Third, in the study of Li et al. [11], immune cells infiltrated in COAD samples are proposed to be responsible for the prognosis of patients. By using Cox univariate analysis, the function of Th17 cells in COAD prognosis had been demonstrated. Notably, six hub genes (KRT23, ULBP2, AS-RGL1, SERPINA1, SCIN, and SLC28A2) were found first to progress Th17 cells regulating COAD prognosis. A particularly novel aspect of the present study is that the hub genes were associated with the Th17 cells. Their function in COAD diagnosis and prognosis was proved. Consistent with the findings of Li et al., previous researches suggested that ULBP2, SCIN, and KRT23 could be used as a diagnostic and prognostic biomarker of COAD in light of its high expression in the cancer tissues [14–16]. Besides, elevated level of SERPINA1 expression in serum samples of CRC patients was associated with disease progression [15]. Thus, these studies indicated the potential of six hub genes found by Li et al. as a biomarker for CRC prognosis, and further research needs to explore these revealed hub genes regarding Th17 cells and their effects on COAD prognosis [11].

Fourth, accumulating evidence has shown that epigenetic modifications, including DNA methylation, histone modifications, and non-coding RNAs, significantly contributed to cancer diagnosis, treatment, and prognosis. Jung et al. [17] also claimed that some epigenetic alterations (for example, methylation of the SEPT9, SHOX2, ALX4, and VIM) were reliable biomarkers for diagnosing CRC. More importantly, the methylation of the SEPT9 is approved by FDA as a biomarker for CRC screening [18]. However, no epigenetic biomarker has been used in clinical practice to predict the prognosis or the immunotherapy effects of CRC. More studies are needed to fill this gap. Given that these findings were made based on small sample databases, it is certainly warranted to verify its biological functions and associated pathways in cell and animal studies. Therefore, function enrichment analysis has also become highly significant.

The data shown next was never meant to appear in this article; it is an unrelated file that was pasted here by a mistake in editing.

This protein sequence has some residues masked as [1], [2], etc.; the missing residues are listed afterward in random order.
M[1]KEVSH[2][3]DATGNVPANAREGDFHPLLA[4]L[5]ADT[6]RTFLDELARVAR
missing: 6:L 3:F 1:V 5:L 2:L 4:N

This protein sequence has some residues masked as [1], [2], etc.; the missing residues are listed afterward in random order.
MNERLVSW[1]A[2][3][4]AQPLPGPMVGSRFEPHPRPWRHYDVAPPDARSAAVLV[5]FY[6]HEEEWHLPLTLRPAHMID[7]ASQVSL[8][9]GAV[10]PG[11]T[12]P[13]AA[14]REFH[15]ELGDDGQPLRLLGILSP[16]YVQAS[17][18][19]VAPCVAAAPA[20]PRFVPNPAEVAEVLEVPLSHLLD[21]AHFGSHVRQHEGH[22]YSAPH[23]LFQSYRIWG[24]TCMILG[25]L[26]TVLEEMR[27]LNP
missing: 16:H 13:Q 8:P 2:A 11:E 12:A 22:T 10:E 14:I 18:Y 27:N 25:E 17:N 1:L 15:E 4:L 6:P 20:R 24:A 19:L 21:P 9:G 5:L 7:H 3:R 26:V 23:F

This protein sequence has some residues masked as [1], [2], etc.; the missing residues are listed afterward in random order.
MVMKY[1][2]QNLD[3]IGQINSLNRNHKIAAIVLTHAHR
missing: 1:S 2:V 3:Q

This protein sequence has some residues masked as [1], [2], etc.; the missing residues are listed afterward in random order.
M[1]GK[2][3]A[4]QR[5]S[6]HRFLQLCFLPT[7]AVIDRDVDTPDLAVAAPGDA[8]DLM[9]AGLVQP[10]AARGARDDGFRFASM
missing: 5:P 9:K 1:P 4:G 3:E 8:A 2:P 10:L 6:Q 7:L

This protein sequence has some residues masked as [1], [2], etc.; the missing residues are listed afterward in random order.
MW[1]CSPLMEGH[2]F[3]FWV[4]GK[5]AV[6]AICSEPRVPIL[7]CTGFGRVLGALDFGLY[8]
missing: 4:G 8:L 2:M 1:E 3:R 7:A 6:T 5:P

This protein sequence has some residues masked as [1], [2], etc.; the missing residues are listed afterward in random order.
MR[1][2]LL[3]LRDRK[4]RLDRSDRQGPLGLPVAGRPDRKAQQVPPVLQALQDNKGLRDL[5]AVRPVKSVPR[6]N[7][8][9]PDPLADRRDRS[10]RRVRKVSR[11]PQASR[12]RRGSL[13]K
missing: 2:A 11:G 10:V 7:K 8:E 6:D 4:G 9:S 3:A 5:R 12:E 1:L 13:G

Finally, a growing number of publications have focused on the function of the immunosuppressive cells in the immunotherapy of CRC. Treg cells infiltrating in tumor tissue enhance the chemoresistance to 5-FU to influence the prognosis of patients [19]. Similarly, Th17 cells can inhibit CD8+T cells infiltration, thus reducing the efficiency of immunotherapy [20]. However, the study regarding the role of T cells in immunotherapy is not to be fully explored. Of note, immunotherapy resistance-associated genes were found. One research reported that the KRAS gene mutations were associated with a low effective rate of targeting epidermal growth factor receptor (EGFR) immunotherapy [21]. Besides, acquired B2M gene mutations in CRC led to a resistance to programmed cell death (PD-1)-blocking antibodies (pembrolizumab) [22,23]. Likewise, Wang et al. summarized the mutation genes responsible for the efficacy of the immunotherapy, including KRAS, TP53, NRAS, PBRM1, and JAK [24]. So further studies need to address the relationship of those genes with immunosuppressive cells. Li et al. revealed Th17 cell-associated genes in COAD prognosis, which provide an inspiring target to improve the efficacy of immunotherapy. This underscores the importance of further studies to delineate precise and novel immunotherapy of COAD better and help explain the underlying COAD’s molecular mechanism modifications, guiding the clinical doctors to treat the immunotherapy that targets the EGFP and PD-1 carefully.

The authors declare that there are no competing interests associated with the manuscript.

This work was supported by the 1.3.5 Project for Disciplines of Excellence, West China Hospital, Sichuan University [grant number ZYJC18037].

     
  • COAD

    colorectal adenocarcinoma

  •  
  • CRC

    colorectal carcinoma

  •  
  • GEO

    Gene Expression Omnibus

  •  
  • PD-1

    programmed cell death 1

  •  
  • TCGA

    The Cancer Genome Atlas